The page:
Metaverse: The new buzzword in technology

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In October, Facebook founder Mark Zuckerberg made the announcement that while the Facebook app might be the cornerstone of the company, the future of the company belongs to the Metaverse. The corporate behemoth is set to hire 10,000 people over the next five years in the European Union to build this metaverse and transform how we interact digitally.

The metaverse, short for “meta-universe,” designates a cyberspace parallel to physical reality where a community of people can interact in the form of avatars.

The concept was coined by author Neal Stephenson in the 1992 science fiction novel “Snow Crash”. It refers to the merging of physical, augmented, and virtual reality in a shared online space.

In essence, the “Metaverse” started as a science fiction thing and while defining the term is not easy, one thing is probably true.

The term will not be defined by one single person or company, it will be defined by many, and it will evolve. The language we use to describe the future today is ever-changing.

Google the term metaverse and you’ll find several definitions.

Video giants

Currently, two of the biggest players in this space in 2021 are video game companies Epic Games, maker of Fortnite and Roblox Corporation, maker of kids gaming phenomenon, Roblox.

Both games boast a world of many experiences where avatars can create new worlds and games, hang out with friends, catch a concert, or even go to the movies. Each with their own cryptocurrency, players can buy and trade items or “skins” to customize their characters.

It seems crazy to think that in a digital universe, social status is still represented by the brands your avatar wears. Brands such as Gucci made a splash in May when a Gucci handbag sold for $4,155.

This inspired Gucci to create an entirely customised virtual experience on Roblox which acquired approximately 20 million visits, and hundreds of thousand Roblox users acquired new items for their avatars to parade.

In 2020 Roblox corporation generated a total revenue of over NZ$1.2 billion, all through the sale of its virtual currency “Robux” which players use to purchase virtual items created by Roblox as well as the community of creators on the platform.

Fortnite on the other hand, generated more than 5 billion within its first year, with a model of being a free game, this revenue transpired solely from gamers leveling up on their aesthetics.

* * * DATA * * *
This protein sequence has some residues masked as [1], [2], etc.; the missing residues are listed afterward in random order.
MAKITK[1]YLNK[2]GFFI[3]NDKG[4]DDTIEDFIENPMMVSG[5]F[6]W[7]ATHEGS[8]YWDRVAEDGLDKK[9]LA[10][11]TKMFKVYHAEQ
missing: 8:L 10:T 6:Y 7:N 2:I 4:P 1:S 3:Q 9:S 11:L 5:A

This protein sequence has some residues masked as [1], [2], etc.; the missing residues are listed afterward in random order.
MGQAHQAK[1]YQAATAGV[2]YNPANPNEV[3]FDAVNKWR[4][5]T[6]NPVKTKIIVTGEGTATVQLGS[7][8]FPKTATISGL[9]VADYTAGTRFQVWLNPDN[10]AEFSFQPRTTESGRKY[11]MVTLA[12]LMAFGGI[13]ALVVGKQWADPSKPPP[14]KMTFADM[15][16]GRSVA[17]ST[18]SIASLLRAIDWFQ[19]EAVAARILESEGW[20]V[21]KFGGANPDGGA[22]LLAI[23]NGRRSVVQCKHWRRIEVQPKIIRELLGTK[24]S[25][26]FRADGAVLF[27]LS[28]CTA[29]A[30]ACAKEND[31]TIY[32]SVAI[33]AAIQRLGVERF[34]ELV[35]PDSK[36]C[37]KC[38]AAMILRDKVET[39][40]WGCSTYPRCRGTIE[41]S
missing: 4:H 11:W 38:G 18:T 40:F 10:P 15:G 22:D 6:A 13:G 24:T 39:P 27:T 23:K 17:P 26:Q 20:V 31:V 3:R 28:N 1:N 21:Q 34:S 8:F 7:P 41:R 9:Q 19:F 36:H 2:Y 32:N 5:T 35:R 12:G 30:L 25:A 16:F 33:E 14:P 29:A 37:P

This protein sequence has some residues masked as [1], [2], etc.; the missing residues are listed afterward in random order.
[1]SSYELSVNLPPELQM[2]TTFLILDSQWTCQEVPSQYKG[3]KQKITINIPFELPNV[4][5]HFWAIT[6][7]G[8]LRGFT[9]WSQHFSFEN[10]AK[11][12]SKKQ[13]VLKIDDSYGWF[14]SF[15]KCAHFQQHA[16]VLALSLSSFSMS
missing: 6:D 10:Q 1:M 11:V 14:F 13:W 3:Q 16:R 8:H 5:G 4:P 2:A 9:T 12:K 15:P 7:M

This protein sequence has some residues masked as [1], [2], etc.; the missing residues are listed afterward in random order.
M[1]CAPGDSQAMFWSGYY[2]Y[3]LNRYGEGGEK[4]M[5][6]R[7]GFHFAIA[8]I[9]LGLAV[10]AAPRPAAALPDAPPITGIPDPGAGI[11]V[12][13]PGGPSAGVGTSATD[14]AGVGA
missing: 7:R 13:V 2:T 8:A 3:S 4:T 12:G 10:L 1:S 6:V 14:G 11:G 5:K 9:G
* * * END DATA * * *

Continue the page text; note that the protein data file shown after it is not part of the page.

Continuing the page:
Social norms crossing over

While we might look at this and think these are simply games, it highlights how “in real life” social norms are crossing over to a digital space, a Travis Scott concert on Fortnite drew a crowd of 12.3 million and Alt music duo Twenty One Pilots had a sold-out Takeover Tour with a concert entirely within the Roblox platform.

The ability to purchase brands and experience concerts as a digital character is still for now predominately in a 2D world and yet the monetary investment for these conglomerates continues to rise as people search for more ways to “live” within a digital world.

Conversation around a more tangible, actualized Internet seems only more pointed in light of our current shelter-in-place reality in response to the coronavirus pandemic. Where the online world echoes and fulfills real-world needs and activities.

So what will this “Metaverse” mean to us?

At the moment, people interact with each other online by going to websites such as social media platforms or using messaging applications. The idea of the metaverse is that it will create new online spaces in which people’s interactions can be more multi-dimensional, where users are able to immerse themselves in digital content rather than simply viewing it. Its ambitions are to alter the way we work, play, spend and consume technology.

If all this sounds beyond your ken, know that instead of checking your phone first thing in the morning, at some point you will be checking into the Metaverse.

Read more: Know what purpose your technology serves

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Mariette Tolmay
Mariette Tolmay
Mariette Tolmay is the marketing lead at Stratus Blue. She can be contacted at mariette@stratusblue.co.nz.

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